There are several reasons why most pundits predict Laura Linney ("The Big C") will win the Emmy for best comedy actress. For starters, the three-time past champ has never lost. Her first victory was for best guest comedy actress in "Frasier" (2004); her other two were in the contest for best actress in a movie/miniseries ( "Wild Iris" in 2002, "John Adams" in 2008). This year she competes for best comedy actress for her new TV series on Showtime, which has owned the category for the last two years with victories by Toni Collette for "United States of Tara" (2009) and Edie Falco ("Nurse Jackie") in 2010.
Linney gave Emmy judges the pilot episode, a potent mix of defiant comedy and high drama in which she battles her neighbor, students, husband and son while hiding the secret that she's got cancer. It's loaded with so much emotional impact, range and sympathy that she'll be hard to beat.
However, four of the other five nominees submitted episodes that give them a strong fighting chance. "Saturday Night Live" alums Amy Poehler ("Parks and Recreation") and Tina Fey ("30 Rock") both submitted strong material.
Poehler entered "Flu Season," in which her character -- small-town civil servant Leslie Knope -- comes down with the flu but insists on making an important presentation to the chamber of commerce anyway. The hilarity of her performance builds as, first, she battles flu symptoms, then the mind-altering effects of her medication. Poehler doesn't display Linney's gravitas, but she's a lot funnier. Her only problem may be that "Flu Season" is an ensemble-driven episode, which means she has far less screen time than Linney.
Fey might have the same problem in her "30 Rock" episode, "Double Edged Sword," in which she battles her boyfriend, airline pilot Carol (guest-acting nominee Matt Damon), during a lengthy flight delay. She's terrific while battling on the behalf of her fellow passengers, but she shares the episode with two major subplots -– one involving Tracy Jordan (Tracy Morgan) winning an Oscar, and the other following Jack Donaghy (Alec Baldwin) and his wife in Canada –- so she might also be at a disadvantage.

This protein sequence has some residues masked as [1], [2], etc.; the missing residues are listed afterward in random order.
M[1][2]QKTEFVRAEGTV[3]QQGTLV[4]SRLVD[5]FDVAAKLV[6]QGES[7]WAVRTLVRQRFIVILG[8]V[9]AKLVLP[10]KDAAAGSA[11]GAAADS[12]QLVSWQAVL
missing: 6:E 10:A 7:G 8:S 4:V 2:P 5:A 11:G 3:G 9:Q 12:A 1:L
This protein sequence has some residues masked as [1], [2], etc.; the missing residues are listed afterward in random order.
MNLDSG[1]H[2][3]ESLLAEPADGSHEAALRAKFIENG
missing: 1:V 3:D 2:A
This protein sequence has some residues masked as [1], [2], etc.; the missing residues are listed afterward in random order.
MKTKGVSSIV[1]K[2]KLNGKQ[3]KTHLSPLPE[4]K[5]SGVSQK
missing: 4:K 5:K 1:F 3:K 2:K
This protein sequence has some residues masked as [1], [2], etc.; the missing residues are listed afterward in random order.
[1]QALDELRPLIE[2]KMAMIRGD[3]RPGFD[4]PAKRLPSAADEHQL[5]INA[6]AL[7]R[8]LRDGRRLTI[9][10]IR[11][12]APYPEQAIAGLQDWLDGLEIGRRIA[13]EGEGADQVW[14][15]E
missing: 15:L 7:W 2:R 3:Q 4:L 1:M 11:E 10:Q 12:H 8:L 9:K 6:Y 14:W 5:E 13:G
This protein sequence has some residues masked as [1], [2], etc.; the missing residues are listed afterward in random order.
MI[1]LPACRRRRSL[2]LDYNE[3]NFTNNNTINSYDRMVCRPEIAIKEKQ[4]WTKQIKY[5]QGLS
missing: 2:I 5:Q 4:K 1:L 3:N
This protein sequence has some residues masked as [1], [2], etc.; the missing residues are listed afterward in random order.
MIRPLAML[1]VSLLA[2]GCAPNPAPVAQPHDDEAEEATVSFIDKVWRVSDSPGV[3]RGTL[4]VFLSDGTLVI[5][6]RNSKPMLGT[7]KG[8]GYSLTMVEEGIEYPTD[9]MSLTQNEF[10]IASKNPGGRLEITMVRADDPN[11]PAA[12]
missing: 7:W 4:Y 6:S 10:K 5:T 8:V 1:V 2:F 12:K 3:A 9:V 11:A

Ironically, screen time is not a problem for Martha Plimpton, who many thought would have been better off competing in the supporting category for "Raising Hope." But entering the lead race proved to be a shrewd move. She earned a nomination and submitted "Say Cheese," one of her best episodes of the season, in which she is shown in flashbacks trying to corral her family for the perfect family portrait photo. She's arguably more of a lead actress in this episode than Poehler and Fey are in theirs. Plimpton was a surprise nominee, but if she wins, don't say I didn't warn you.
Melissa McCarthy is also a potential spoiler. She came out of nowhere to secure a nomination for CBS' "Mike & Molly," undoubtedly helped by her increased notoriety from this summer's blockbuster comedy "Bridesmaids." She stands a fair chance thanks to her episode, "First Date," in which she, like Poehler, reacts strongly to a heavy dose of cold medicine. She wouldn't be the first star to upset at the Emmys with the help of a hit movie; Katherine Heigl won best supporting drama actress for "Grey's Anatomy" in 2007, the same year she starred in Judd Apatow's "Knocked Up."